Of course, the world champion from Holland has something against it. But before chasing Leclerc from 9:30 p.m. today, he’ll first play against his own team. Background: his only 15 practice laps on Friday for technical reasons. “A maximum of four or five of them could be used,” Verstappen grumbled in the press conference after qualifying. “I’m still learning the track. We’re making life difficult for ourselves with our problems. I’m surprised I was able to fight for pole at all. We can be so much better if we have a clean weekend.”
“We have quite a different car than Ferrari,” explains Horner. “They have more downforce, so they are better in the corners. But we’re much faster on the straights and the DRS is pretty powerful here too. So there are a few opportunities to overtake.”
Leclerc’s only option is to flee forward: “We have to drive out so much distance in the curves,” he forges his battle plan, “that they can’t even attack us on the straights.”
The start could play an important role. If Sainz can remain as a buffer between the World Cup rivals, the Monegasque could work out.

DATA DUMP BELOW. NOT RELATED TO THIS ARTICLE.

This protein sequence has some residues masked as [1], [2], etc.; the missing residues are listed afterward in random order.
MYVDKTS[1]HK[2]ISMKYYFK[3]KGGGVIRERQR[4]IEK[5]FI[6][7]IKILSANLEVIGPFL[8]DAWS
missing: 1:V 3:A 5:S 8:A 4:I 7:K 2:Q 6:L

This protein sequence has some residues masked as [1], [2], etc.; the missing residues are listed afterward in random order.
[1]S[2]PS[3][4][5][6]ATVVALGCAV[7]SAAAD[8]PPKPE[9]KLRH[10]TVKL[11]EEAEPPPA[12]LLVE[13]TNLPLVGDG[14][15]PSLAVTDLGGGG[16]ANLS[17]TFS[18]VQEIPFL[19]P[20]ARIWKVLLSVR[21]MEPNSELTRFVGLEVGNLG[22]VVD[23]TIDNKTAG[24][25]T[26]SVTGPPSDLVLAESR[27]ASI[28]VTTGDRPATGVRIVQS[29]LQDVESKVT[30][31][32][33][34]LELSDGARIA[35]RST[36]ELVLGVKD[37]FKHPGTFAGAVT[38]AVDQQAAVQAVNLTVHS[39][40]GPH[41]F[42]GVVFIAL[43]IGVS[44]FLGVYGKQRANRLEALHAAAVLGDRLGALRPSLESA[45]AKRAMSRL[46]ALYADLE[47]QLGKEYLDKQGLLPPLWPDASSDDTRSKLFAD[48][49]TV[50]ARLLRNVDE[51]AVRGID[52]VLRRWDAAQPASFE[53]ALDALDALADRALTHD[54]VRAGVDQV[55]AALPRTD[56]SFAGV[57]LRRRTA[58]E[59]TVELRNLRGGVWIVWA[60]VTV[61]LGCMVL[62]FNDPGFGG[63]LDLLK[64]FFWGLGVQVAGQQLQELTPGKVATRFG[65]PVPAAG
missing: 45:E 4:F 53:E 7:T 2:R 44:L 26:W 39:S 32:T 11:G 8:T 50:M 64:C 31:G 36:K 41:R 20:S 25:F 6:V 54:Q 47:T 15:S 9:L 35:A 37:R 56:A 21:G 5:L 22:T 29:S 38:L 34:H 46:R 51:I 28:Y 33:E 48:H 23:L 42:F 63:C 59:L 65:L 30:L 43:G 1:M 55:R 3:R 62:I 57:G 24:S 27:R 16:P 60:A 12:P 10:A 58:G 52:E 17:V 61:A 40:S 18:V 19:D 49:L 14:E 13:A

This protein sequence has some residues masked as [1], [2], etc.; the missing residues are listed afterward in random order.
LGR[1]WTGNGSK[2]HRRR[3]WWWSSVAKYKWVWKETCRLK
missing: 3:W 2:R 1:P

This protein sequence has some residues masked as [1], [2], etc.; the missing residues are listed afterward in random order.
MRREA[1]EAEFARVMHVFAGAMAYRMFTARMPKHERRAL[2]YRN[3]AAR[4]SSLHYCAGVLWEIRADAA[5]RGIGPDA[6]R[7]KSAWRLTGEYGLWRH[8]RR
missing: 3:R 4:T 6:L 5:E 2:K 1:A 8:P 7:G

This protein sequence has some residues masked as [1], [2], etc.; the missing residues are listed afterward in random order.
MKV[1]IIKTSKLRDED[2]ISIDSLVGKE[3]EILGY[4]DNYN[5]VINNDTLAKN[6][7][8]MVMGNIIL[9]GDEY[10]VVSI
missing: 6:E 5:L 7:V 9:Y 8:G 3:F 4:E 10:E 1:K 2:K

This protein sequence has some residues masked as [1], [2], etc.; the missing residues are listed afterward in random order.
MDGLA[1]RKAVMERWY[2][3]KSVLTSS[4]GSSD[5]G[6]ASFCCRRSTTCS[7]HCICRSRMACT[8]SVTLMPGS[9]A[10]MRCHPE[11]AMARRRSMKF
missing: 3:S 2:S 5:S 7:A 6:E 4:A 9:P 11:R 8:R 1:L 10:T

But that will be difficult. The Spaniard starts from the dirty side. Verstappen doesn’t care. He puts his finger in Red Bull’s own wound again: “I have no idea how the grip is on the right or left of the grid. I could never practice a start. That pretty much sums up my weekend so far.”
One thing is certain: no matter how the race in Miami ends – the battle between the different systems will continue in the next races. Because even competitors like McLaren team boss Andreas Seidl have to admit: “Red Bull and Ferrari are in a league of their own at the moment.”